path: root/doc/nasmdoc.src
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authorH. Peter Anvin <hpa@linux.intel.com>2017-04-14 00:35:33 -0700
committerH. Peter Anvin <hpa@linux.intel.com>2017-04-14 00:35:33 -0700
commit322401fcbc9d67f22e28a146fcf7917012d8d68d (patch)
tree5883493297195b43947633d0faa69f54fd0d0c4d /doc/nasmdoc.src
parent2760e76ef9b8bbd4d80e98470aaa1d13aaa0e50d (diff)
doc: remove obsolete and, quite frankly, condecending information
Remove some highly obsolete and, quite frankly, condecending introductory content. For most users, downloading and especially compiling is no longer an immediate issue, so move that information to an appendix. Signed-off-by: H. Peter Anvin <hpa@linux.intel.com>
Diffstat (limited to 'doc/nasmdoc.src')
1 files changed, 75 insertions, 149 deletions
diff --git a/doc/nasmdoc.src b/doc/nasmdoc.src
index c7a4126e..1f39dc68 100644
--- a/doc/nasmdoc.src
+++ b/doc/nasmdoc.src
@@ -214,6 +214,8 @@ convention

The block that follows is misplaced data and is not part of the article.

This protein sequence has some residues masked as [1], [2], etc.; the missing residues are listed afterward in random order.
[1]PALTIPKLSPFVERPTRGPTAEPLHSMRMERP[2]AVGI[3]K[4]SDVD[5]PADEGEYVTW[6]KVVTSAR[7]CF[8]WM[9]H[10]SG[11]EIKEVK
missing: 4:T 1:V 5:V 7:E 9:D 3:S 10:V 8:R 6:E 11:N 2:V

\IR{nan} NaN
\IR{nasm version} NASM version
\IR{netbsd} NetBSD
+\IR{nsis} NSIS
+\IR{nullsoft scriptable installer} Nullsoft Scriptable Installer
\IR{omf} OMF
\IR{openbsd} OpenBSD
\IR{operating system} operating system
@@ -293,50 +295,15 @@ Object File Format
The Netwide Assembler, NASM, is an 80x86 and x86-64 assembler designed
for portability and modularity. It supports a range of object file
formats, including Linux and \c{*BSD} \c{a.out}, \c{ELF}, \c{COFF},
-\c{Mach-O}, Microsoft 16-bit \c{OBJ}, \c{Win32} and \c{Win64}. It will
-also output plain binary files. Its syntax is designed to be simple
-and easy to understand, similar to Intel's but less complex. It
-supports all currently known x86 architectural extensions, and has
-strong support for macros.
-\S{yaasm} Why Yet Another Assembler?